Richard Serra’s first solo exhibitions were held at the Galleria La Salita, Rome, 1966, and, in the United States, at the Leo Castelli Warehouse, New York, in 1969. His first solo museum exhibition was held at The Pasadena Art Museum in 1970. Solo exhibitions of Serra’s sculptural work have been held at numerous public institutions worldwide, including Kunsthalle Tübingen, Germany, 1978; Musée National d’Art Moderne, Paris, 1984; The Museum of Modern Art, New York, 1986; Museo Nacional Centro de Arte Reina Sofía, Madrid, 1992; Serpentine Gallery, London, 1992; and Dia Center for the Arts, New York, 1997.
All Richard Serra books
From 1963, when he conceived the diagonal of May 25, 1963 (to Constantin Brancusi), a single gold, fluorescent lamp that is installed on a diagonal on the wall—a work which marks the artist’s first use of fluorescent light alone, until his death in 1996, Dan Flavin (1933-1996) produced a singularly consistent and prodigious body of work that utilized commercially-available fluorescent lamps to create installations, or “situations” as he preferred to call them, of light and color. Through the construction of light, Flavin was able to literally establish and redefine space.
The work of Donald Judd (1928–1994), one of the most significant American artists of the postwar period, has come to define what has been referred to as minimalist art—a label to which the artist strongly objected on the grounds of its generality. The unaffected, straightforward quality of Judd’s work demonstrates his strong interest in color, form, material, and space. With the intention of creating work that could assume a direct material and physical “presence” without recourse to grand philosophical statements, he eschewed the classical ideals of representational sculpture to create a rigorous visual vocabulary that sought clear and definite objects as its primary mode of articulation.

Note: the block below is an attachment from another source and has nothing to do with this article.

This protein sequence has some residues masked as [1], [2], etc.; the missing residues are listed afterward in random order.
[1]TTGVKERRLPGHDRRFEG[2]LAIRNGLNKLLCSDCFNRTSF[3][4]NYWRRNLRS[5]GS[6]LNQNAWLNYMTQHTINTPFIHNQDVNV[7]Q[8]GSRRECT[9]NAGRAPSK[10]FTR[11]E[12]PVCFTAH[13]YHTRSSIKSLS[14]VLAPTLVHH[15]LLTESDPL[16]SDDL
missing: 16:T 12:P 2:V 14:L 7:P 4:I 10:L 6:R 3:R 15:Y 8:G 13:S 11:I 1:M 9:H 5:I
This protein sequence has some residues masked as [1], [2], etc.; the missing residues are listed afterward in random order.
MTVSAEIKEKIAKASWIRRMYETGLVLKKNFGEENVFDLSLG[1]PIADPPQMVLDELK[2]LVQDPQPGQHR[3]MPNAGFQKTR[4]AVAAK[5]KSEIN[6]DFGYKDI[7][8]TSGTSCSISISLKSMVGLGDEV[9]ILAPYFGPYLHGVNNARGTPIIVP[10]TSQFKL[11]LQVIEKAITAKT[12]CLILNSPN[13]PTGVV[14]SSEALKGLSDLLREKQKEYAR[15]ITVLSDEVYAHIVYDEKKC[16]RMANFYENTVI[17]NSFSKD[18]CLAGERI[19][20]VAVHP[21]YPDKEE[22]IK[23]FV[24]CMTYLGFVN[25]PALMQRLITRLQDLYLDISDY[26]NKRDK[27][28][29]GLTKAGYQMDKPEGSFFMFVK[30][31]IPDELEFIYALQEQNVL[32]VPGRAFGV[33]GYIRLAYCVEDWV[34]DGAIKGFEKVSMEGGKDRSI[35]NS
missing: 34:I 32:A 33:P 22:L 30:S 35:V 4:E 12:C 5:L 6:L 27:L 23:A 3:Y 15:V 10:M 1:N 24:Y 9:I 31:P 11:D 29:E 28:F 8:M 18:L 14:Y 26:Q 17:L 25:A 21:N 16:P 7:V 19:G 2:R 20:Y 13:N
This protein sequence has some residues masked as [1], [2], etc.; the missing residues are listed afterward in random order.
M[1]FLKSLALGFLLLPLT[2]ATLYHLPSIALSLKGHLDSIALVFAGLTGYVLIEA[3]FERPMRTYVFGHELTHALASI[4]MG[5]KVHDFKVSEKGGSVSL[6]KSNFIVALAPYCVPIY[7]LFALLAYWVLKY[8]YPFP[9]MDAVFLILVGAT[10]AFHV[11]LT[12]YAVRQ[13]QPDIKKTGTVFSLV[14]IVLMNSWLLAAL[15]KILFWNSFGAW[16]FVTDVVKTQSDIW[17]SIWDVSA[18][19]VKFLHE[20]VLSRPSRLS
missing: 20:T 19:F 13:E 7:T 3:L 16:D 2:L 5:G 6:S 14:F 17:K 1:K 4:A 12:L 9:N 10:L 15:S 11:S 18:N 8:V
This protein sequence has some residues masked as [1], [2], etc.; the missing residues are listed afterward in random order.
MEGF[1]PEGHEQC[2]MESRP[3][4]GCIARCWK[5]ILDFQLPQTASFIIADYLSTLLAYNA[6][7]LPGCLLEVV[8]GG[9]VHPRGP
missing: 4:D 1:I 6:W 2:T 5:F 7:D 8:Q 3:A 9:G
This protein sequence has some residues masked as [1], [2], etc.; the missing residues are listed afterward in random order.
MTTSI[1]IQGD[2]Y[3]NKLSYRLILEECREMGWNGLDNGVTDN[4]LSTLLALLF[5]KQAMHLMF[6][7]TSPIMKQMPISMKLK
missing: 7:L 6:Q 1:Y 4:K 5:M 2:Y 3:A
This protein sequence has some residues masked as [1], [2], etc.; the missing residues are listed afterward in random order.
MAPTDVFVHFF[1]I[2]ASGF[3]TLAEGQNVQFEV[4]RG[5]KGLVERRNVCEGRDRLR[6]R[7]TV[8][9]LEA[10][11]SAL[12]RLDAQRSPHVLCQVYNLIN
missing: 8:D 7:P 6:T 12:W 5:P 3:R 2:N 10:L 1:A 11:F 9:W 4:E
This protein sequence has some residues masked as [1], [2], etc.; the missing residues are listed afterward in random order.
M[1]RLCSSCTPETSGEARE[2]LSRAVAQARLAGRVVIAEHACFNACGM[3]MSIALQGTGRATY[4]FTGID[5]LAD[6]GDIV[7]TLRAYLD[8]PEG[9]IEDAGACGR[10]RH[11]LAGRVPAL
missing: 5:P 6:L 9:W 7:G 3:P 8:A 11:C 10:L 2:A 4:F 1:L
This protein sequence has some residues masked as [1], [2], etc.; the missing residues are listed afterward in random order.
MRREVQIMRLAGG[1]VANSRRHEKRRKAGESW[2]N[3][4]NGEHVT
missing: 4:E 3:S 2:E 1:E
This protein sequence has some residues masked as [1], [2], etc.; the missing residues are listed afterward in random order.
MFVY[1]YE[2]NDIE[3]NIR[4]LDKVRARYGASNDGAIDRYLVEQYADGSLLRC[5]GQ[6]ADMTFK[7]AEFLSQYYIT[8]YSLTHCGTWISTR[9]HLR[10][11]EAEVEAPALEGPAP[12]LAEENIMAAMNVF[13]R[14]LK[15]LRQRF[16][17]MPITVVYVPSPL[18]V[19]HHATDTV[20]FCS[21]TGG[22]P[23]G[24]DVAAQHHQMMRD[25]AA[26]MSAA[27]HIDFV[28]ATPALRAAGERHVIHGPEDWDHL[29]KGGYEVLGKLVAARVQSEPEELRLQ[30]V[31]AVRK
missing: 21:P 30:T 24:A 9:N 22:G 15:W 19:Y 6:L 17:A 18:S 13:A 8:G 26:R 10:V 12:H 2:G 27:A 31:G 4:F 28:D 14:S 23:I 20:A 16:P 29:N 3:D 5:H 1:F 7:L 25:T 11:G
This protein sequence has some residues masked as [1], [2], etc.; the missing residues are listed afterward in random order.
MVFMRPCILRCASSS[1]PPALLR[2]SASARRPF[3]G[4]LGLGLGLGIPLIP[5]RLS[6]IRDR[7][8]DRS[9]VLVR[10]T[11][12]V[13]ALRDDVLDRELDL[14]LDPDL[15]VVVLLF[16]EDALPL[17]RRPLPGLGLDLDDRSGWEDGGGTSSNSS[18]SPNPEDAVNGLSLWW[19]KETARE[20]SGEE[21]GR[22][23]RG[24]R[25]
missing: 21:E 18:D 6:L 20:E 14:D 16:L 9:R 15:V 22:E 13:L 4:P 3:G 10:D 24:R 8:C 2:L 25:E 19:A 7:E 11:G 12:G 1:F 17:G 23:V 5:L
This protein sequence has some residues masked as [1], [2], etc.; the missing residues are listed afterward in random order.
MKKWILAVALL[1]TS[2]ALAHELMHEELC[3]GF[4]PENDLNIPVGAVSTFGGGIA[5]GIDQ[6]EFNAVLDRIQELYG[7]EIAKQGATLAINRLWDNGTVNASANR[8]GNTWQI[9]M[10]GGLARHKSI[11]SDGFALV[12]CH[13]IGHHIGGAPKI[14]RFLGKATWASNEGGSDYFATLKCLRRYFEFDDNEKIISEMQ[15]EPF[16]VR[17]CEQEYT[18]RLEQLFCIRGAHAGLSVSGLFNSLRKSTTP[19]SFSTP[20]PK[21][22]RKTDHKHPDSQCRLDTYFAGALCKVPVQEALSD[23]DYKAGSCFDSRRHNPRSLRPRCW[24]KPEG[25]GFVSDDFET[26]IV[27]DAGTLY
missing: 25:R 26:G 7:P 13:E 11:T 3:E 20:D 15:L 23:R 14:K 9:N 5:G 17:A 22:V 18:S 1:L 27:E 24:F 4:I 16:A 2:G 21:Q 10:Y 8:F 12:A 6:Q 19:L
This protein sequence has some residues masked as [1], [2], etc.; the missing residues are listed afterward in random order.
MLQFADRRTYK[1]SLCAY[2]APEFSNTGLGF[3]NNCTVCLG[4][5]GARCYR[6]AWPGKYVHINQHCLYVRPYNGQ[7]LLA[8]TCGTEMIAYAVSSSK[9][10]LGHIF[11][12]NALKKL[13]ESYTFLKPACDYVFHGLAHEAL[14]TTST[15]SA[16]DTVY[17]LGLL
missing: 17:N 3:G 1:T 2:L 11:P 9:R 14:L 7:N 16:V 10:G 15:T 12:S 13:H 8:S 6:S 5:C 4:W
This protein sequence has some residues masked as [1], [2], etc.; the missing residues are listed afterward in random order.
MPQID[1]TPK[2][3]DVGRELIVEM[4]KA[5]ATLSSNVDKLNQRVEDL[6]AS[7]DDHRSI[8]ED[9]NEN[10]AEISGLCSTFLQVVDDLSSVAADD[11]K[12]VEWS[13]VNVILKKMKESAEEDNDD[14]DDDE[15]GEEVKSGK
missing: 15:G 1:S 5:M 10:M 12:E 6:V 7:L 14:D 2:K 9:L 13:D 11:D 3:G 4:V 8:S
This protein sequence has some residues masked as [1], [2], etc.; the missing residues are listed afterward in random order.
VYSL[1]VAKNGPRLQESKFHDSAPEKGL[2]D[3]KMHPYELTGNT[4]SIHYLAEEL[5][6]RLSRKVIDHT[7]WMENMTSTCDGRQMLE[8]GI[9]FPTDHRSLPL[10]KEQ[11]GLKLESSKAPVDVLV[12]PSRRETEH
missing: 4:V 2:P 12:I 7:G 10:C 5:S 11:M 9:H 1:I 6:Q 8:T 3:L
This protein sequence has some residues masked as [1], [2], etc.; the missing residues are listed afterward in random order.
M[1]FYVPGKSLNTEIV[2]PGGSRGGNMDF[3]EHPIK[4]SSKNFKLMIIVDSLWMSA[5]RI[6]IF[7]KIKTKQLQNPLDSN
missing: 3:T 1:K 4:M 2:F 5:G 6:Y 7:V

Fred Sandback (1943–2003) was an American artist known for sculptures that outlined planes and volumes in space. Though he employed metal wire and elastic cord early in his career, the artist soon dispensed with mass and weight by using acrylic yarn to create works that address their physical surroundings, the “pedestrian space,” as Sandback called it, of everyday life. By stretching lengths of yarn horizontally, vertically, or diagonally at different scales and in varied configurations, the artist developed a singular body of work that elaborated on the phenomenological experience of space and volume with unwavering consistency and ingenuity.
All Fred Sandback books
For over five decades, On Kawara created paintings, drawings, books, and recordings that examined chronological time and its function as a measure of human existence. His artistic practice was characterized by its meditative approach to concepts of time, space, and consciousness. He began making his now signature date paintings (known as the Today series) on January 4, 1966 in New York City and continued to produce them in different parts of the world up until his death.
Doug Wheeler’s prolific and groundbreaking body of work encompasses drawing, painting, and installations that are characterized by a singular experimentation with the perception and experience of light, space, and sound. Raised in the high desert of Arizona, Wheeler began his career as a painter in the early 1960s while studying at the Chouinard Art Institute (now the California Institute of the Arts) in Los Angeles.